Sunday, 24 October 2010

Which kills more birds - massive oil spills or wind farms?

"Affect heuristic'" is a fancy name for a pretty obvious concept, namely that we discount the drawbacks of things we are emotionally in favor of. For example, the Deepwater Horizon oil spill certainly killed about 1,300 birds, maybe a few more. Wind turbines in America kill between 75,000 and 275,000 birds every year, generally of rarer species, such as eagles. Yet wind companies receive neither the enforcement, nor the opprobrium, that oil companies do.

By Matt Ridley. I do enjoy his books.

2 comments:

Brian said...

Ooops, posted on wrong story: Here ya go:

It is a wee tad early to be putting a tally on the bird kill of the gulf oil spill don’t ya think? After all the Exxon Valdez spill is still having its effects on the wildlife and environment.
Plus the hundreds of thousands of migratory birds have just stated their summer migration into the Gulf of Mexico.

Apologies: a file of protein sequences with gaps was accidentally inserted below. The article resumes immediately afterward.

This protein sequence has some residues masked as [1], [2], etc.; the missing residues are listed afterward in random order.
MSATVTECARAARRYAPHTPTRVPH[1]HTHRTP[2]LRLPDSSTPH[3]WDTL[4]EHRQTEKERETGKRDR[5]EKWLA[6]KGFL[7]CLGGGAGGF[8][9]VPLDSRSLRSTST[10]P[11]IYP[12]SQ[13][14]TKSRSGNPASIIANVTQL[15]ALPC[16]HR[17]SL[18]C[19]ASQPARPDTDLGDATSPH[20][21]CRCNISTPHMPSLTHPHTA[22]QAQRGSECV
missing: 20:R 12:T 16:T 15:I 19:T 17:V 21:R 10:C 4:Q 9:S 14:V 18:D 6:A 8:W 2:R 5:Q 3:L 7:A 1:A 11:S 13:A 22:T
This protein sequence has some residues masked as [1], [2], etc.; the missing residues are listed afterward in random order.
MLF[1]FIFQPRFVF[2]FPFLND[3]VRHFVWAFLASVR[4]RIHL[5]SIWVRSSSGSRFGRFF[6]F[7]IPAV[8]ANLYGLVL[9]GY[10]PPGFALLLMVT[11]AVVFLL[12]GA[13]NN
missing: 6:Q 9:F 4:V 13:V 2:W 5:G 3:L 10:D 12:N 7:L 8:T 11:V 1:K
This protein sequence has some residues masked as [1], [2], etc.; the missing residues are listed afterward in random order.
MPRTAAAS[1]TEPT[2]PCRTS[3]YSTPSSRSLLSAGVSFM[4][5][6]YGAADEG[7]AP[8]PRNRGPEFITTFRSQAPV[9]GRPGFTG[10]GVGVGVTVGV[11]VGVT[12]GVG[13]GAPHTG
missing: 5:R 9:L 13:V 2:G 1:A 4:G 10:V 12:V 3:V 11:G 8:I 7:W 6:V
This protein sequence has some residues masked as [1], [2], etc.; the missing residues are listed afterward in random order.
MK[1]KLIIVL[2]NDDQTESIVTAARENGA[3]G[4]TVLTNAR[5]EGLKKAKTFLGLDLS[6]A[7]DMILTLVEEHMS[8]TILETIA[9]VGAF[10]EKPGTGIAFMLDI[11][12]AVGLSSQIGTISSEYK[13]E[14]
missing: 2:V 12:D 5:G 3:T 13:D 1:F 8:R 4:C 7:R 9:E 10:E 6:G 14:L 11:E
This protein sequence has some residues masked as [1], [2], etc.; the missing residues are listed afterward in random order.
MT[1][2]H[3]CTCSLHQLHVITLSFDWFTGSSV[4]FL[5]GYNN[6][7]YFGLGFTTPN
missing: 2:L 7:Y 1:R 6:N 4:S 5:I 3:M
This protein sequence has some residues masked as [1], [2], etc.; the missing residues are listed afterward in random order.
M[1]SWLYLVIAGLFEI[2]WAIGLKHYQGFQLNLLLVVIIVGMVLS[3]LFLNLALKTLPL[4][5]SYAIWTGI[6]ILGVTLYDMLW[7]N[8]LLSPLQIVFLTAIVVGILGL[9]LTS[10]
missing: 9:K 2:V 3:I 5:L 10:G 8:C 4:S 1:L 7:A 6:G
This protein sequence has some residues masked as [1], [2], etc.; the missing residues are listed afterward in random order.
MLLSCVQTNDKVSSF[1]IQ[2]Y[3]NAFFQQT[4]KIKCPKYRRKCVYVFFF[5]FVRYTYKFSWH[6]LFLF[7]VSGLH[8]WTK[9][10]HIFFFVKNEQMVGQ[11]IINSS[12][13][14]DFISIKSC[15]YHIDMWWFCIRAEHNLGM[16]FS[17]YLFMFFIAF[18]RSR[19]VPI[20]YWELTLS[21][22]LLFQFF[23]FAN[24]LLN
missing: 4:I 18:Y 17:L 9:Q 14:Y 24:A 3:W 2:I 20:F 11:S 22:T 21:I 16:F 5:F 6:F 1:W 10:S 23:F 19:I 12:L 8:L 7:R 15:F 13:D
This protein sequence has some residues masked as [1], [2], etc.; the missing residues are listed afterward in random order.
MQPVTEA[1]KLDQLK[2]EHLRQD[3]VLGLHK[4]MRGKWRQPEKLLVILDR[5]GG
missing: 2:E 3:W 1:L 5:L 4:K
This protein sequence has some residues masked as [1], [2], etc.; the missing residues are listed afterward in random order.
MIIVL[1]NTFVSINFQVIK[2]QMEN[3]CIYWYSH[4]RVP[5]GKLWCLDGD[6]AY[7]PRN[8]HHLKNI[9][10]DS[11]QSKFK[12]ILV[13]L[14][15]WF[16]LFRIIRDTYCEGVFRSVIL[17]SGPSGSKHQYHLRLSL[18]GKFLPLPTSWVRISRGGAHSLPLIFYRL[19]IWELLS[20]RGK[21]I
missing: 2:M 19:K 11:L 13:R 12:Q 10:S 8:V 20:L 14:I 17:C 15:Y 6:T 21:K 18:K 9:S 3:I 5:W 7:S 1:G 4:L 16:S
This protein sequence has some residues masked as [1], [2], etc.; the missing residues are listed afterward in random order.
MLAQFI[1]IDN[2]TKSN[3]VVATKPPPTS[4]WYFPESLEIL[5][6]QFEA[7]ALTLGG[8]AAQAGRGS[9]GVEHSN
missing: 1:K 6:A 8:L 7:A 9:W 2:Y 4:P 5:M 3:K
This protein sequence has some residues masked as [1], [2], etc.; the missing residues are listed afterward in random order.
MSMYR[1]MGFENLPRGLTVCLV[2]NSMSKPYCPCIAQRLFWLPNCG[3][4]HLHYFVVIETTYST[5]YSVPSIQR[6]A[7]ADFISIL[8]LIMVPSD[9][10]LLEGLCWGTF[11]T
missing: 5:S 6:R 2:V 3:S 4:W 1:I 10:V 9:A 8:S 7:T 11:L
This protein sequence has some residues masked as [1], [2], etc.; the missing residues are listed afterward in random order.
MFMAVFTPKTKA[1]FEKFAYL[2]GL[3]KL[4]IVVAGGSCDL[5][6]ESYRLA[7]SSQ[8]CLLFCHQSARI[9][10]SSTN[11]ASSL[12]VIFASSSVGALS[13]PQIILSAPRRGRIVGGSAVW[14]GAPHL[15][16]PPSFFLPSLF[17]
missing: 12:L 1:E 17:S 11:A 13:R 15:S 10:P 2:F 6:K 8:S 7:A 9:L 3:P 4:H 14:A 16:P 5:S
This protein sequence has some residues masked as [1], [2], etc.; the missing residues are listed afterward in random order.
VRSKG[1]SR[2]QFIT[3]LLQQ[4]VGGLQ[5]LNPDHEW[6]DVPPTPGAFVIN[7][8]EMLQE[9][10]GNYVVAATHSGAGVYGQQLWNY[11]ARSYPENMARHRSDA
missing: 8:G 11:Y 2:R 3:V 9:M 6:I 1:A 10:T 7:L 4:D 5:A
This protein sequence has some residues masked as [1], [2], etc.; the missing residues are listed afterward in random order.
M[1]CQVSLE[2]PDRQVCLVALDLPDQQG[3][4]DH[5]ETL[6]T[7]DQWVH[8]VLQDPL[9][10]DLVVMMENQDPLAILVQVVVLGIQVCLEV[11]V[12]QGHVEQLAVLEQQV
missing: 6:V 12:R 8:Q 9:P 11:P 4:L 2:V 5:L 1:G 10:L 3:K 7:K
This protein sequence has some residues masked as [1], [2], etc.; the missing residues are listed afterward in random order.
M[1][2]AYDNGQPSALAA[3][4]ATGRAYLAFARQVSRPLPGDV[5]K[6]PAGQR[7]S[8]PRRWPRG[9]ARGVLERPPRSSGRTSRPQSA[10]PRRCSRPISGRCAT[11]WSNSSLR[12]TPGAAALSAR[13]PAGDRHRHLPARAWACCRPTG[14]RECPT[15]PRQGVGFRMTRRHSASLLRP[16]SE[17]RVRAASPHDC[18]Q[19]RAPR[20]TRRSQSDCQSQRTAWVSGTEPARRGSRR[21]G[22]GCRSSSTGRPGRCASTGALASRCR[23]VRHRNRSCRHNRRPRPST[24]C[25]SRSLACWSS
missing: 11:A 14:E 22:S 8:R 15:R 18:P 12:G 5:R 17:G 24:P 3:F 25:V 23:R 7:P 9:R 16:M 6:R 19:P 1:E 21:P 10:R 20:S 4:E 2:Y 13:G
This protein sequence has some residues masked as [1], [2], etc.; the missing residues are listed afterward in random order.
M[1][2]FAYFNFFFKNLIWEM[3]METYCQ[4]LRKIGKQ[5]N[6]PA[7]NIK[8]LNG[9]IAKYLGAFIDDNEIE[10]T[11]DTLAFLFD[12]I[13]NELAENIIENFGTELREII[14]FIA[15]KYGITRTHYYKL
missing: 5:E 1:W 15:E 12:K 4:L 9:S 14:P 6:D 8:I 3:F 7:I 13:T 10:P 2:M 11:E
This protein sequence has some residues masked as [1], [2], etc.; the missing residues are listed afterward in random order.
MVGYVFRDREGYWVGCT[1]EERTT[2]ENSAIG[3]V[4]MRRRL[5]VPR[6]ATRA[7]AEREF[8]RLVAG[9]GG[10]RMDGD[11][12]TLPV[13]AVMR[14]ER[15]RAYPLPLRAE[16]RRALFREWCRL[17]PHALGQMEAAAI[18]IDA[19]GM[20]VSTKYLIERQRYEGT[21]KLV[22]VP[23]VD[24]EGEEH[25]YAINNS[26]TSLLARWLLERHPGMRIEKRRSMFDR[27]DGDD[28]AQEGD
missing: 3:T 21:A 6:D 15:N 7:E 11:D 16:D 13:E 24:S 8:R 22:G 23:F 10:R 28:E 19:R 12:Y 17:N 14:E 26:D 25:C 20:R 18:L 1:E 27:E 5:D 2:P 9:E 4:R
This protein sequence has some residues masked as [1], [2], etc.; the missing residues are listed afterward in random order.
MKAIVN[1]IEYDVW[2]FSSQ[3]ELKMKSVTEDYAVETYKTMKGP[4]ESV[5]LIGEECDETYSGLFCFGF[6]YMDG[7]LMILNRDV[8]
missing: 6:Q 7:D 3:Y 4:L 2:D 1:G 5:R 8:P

75, 000 to 275, 000, man that is a great estimate in it? Mumbo jumbo economies 101.
Lets ignore the damage oil spills do on other aspects of the ecology and sea life shall we.

Brendan said...

Let's put this into context now, in the USA; Transmission and Distribution lines kill 130 to 174 million bird deaths a year. Collisions with automobiles and trucks result in the deaths of between 60 and 80 million birds annually. While there are no required ongoing studies of bird mortality due to buildings or house windows, the best estimates put the toll due collisions with these structures at between 100 million and a staggering 1 billion deaths annually.